PubDate: 2017-05-21T16:27:35Z
  • Variation analysis in spectral indices of volatile chlorpyrifos and
           non-volatile imidacloprid in jujube (Ziziphus jujuba Mill.) using
           near-infrared hyperspectral imaging (NIR-HSI) and gas chromatograph-mass
           spectrometry (GC–MS)
    • Abstract: Publication date: 15 June 2017
      Source:Computers and Electronics in Agriculture, Volume 139
      Author(s): Wen-Hao Su, Da-Wen Sun, Jian-Guo He, Ling-Biao Zhang
      Two pesticides in terms of chlorpyrifos and imidacloprid contaminating edible jujube fruits were determined using hyperspectral imaging (900–1700nm) and gas chromatograph-mass spectrometry (GC–MS). Hyperspectral images of jujube samples contaminated by pesticides at different concentrations were collected. Their spectral data extracted in reflectance (RS), absorbance (AS), exponent (ES) and Kubelka–Munck (K-MS), were respectively used to develop partial least squares discriminant analysis (PLSDA)and locally weighted partial least square regression (LWPLSR) models. Based on these spectral parameters, corresponding models defined as AS-PLSDA and ES-PLSDA acquired optimal results, with correlation coefficients of cross-validation (R CV) of more than 0.900 for recognition of chlorpyrifos concentrations and R CV of over 0.713 for identification of concentrations of the imidacloprid. The ES-LWPLSR model obtained the best R CV of 0.864 for quantitative determination of chlorpyrifos residuals, and the best R CV of 0.885 for determination of imidacloprid residuals. The feature wavelengths were selected based on the automatic weighted least squares and gap segment derivative (AWLS-GSD) coupled with regression coefficient (RC) method. The better performance was obtained by the resulting simplified ES-AWLS-GSD-RC-LWPLSR model established using only eight characteristic wavelengths, with R CV of 0.757, RMSECV of 3.75×10−3 for chlorpyrifos residuals, and R CV of 0.898, RMSECV of 0.311×10−3 for imidacloprid residuals. To summarize, hyperspectral imaging technology shows a great potential to predict pesticide residuals of jujube fruit.

      PubDate: 2017-05-21T16:27:35Z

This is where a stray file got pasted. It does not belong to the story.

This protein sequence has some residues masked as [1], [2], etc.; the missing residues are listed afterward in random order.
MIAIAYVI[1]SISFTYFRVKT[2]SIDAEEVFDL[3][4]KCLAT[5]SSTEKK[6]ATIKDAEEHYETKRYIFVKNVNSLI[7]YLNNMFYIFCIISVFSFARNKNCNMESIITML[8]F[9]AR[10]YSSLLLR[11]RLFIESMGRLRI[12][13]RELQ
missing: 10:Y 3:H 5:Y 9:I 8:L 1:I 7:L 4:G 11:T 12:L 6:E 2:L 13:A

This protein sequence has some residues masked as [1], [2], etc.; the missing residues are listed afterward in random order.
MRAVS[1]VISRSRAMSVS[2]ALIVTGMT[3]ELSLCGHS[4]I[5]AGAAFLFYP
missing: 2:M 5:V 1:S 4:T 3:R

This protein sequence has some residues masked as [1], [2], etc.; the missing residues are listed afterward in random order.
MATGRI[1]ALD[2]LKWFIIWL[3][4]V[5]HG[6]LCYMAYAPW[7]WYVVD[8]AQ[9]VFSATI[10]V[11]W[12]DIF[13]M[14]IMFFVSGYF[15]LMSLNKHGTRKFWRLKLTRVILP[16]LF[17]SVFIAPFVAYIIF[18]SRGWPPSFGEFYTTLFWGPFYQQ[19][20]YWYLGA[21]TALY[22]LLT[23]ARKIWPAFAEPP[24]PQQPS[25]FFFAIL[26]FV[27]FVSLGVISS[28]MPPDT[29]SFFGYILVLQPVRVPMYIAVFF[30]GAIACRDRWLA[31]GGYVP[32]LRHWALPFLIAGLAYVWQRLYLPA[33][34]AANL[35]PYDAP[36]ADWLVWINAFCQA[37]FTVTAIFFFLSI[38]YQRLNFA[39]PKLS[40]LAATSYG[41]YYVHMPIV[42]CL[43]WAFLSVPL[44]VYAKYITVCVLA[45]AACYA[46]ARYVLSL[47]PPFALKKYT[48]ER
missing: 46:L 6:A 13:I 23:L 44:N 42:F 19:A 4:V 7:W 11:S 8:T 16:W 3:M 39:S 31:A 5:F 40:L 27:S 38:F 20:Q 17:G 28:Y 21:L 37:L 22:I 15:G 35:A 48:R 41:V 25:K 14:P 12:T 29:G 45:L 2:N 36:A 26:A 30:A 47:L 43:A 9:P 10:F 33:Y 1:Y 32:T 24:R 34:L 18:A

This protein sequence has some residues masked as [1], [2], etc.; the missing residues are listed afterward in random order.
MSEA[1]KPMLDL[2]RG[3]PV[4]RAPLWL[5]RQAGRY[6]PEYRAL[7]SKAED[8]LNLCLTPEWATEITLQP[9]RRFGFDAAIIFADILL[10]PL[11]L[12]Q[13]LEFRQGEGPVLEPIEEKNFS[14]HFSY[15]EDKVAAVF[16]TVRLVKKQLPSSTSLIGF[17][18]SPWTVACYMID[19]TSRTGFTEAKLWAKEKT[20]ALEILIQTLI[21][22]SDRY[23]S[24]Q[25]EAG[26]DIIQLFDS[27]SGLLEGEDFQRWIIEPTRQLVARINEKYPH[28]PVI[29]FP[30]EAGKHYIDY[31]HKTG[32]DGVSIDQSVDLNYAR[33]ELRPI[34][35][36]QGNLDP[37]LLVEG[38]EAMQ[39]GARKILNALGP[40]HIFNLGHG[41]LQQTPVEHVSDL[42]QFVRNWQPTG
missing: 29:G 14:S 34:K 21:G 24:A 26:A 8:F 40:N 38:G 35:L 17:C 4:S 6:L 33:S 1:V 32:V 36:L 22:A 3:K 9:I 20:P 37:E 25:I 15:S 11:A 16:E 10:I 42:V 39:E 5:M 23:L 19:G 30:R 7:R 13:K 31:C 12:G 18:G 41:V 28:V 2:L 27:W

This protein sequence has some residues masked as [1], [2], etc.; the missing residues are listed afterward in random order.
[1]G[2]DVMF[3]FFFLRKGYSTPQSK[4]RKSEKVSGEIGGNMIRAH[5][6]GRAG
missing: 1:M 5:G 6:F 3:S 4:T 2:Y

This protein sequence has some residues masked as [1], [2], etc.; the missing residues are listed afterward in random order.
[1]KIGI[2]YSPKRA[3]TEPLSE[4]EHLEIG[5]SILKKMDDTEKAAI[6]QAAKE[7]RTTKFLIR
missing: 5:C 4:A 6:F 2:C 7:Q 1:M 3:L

• Optimization of QR code readability in movement state using response
           surface methodology for implementing continuous chain traceability
    • Abstract: Publication date: 15 June 2017
      Source:Computers and Electronics in Agriculture, Volume 139
      Author(s): Jianping Qian, Xiaowei Du, Baoyan Zhang, Beilei Fan, Xinting Yang
      Logistics and storage is the main processing for agro-food supply chain. Because of disconnection information between the two processing, it is difficult to trace continuously. An intelligent conveyer belt provides an effective method to associate storage and logistics by QR code scanning and information recording. Improving the QR code readability in movement state is the core of implementing continuous chain traceability with this belt. In this paper, a intelligent conveyer belt including automatic conveyer unit, barcode scanning unit, fault remove unit and control display unit was designed. Four factors affected QR readability were selected and the value range was confirmed, which was reading distance, code size, coded characters and belt moving speed. Based on the belt, an Central Composite Inscribed (CCI) experiment of four factors with five levels was designed using Response Surface Methodology (RSM) to obtain the optimal reading parameters. The result shows that the main factors of reading distance, belt moving speed and the interaction between reading distance and code size have the significant effect on QR code readability. Under the optimization condition of 141.45mm reading distance, 34.58mm code size, 100 bytes coded characters and 2.98m/min belt moving speed, the average value of QR code readability was 95%. With the optimization parameters, the intelligent conveyer belt was used in an apple marketing enterprise. The result shows that the continuous traceability between storage and logistic can be implemented with the extended breadth, deepened depth and improved precision.